was the first small town I came to after emerging from my 4 month stay in
the rain forests of the Olympic National Park. The name Hoquiam was drvied
from a Chehalis Indian word meaning "hungry for wood." The Indians
called it this because the mouth of the Hoquiam River is always full of driftwood.
It was in the evening and Dawn and I had gone 17 miles from Quinault. We were
ready to rest for the night. The first building we came to had a water spigot
in the front. I asked someone if I could give my horse some water. They went
to get one of the owners. Eddie came out and the first thing he said to me
was, "are you lost?" I told him that I knew exactly where I was
and I asked him if I could give my horse some water. He not only gave us some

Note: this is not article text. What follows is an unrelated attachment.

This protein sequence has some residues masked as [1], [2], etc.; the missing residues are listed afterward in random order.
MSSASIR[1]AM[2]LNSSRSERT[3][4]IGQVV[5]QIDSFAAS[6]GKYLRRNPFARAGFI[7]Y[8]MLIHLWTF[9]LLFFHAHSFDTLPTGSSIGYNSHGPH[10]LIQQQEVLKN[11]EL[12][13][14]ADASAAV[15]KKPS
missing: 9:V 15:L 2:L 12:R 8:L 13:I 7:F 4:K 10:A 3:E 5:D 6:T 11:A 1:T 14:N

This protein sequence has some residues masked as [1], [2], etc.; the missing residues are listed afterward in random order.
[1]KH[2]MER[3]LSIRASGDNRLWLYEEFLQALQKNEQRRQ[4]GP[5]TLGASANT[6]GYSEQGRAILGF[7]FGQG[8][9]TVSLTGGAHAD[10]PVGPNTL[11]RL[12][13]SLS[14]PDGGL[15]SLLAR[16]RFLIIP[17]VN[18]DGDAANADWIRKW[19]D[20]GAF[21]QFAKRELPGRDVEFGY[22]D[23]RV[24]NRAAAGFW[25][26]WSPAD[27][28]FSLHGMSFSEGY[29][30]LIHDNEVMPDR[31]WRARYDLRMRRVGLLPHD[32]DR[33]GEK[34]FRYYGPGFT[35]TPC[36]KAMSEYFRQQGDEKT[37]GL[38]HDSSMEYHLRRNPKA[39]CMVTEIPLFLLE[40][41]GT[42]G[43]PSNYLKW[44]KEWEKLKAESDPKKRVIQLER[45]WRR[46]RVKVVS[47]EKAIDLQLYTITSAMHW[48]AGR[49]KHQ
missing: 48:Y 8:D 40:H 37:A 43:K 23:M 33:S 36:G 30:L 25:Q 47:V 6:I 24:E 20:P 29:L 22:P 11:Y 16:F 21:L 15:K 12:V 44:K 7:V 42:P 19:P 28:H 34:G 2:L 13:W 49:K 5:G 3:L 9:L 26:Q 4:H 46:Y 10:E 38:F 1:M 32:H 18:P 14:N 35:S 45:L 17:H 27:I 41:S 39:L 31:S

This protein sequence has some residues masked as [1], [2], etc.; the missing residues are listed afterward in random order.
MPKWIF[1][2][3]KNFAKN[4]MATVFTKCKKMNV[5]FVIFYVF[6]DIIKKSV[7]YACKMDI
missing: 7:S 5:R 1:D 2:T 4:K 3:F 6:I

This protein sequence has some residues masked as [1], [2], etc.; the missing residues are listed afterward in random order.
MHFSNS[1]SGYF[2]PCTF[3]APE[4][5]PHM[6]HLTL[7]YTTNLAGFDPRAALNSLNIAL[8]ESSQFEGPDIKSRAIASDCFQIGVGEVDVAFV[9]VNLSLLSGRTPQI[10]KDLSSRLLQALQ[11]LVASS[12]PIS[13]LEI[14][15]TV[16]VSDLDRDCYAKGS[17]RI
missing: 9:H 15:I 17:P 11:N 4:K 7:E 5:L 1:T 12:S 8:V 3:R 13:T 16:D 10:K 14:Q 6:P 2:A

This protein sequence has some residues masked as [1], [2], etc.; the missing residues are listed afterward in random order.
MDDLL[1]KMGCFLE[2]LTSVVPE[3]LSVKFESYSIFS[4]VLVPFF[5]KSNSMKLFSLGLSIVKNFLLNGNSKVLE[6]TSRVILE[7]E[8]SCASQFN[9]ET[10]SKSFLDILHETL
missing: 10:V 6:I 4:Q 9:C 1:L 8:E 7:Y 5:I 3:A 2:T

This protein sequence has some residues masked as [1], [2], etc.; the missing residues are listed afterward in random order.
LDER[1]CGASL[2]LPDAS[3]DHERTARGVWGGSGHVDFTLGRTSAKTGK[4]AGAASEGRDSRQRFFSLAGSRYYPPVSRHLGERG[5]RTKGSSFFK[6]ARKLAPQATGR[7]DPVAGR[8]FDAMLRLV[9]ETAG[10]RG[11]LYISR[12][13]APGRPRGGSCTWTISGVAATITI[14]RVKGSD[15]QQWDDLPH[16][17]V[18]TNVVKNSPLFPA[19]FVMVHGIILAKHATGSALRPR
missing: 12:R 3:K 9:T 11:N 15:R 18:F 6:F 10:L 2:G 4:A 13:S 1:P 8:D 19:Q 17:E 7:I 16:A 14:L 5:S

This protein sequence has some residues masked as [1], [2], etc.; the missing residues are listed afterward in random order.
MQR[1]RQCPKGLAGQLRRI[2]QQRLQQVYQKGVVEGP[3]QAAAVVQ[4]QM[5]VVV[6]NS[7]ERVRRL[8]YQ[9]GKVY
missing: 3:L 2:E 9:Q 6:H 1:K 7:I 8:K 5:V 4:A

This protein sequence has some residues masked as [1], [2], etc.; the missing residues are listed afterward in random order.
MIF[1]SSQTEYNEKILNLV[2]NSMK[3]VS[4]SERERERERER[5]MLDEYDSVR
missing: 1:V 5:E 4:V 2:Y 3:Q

water, but he told us we could camp behind the building. There was plenty
of grass and it was right on the water of Grays Harbor. He also offered me
a job at the mill there. I thought that would be great since my plans were
to winter over in Portland, OR then head north to Alaska in the spring. If
I got a job here, I wouldn't have to go all the way to Portland for the winter.
So I stayed there at the mill for a couple of weeks. After work at the mill Eddie would bring me to his house only a few blocks away and feed me dinner. Then he would take me back to my camp. He grew concerned about me sleeping behind the mill every night and became reluctant to bring me back there after dinner. So he asked if I would stay with him at his house.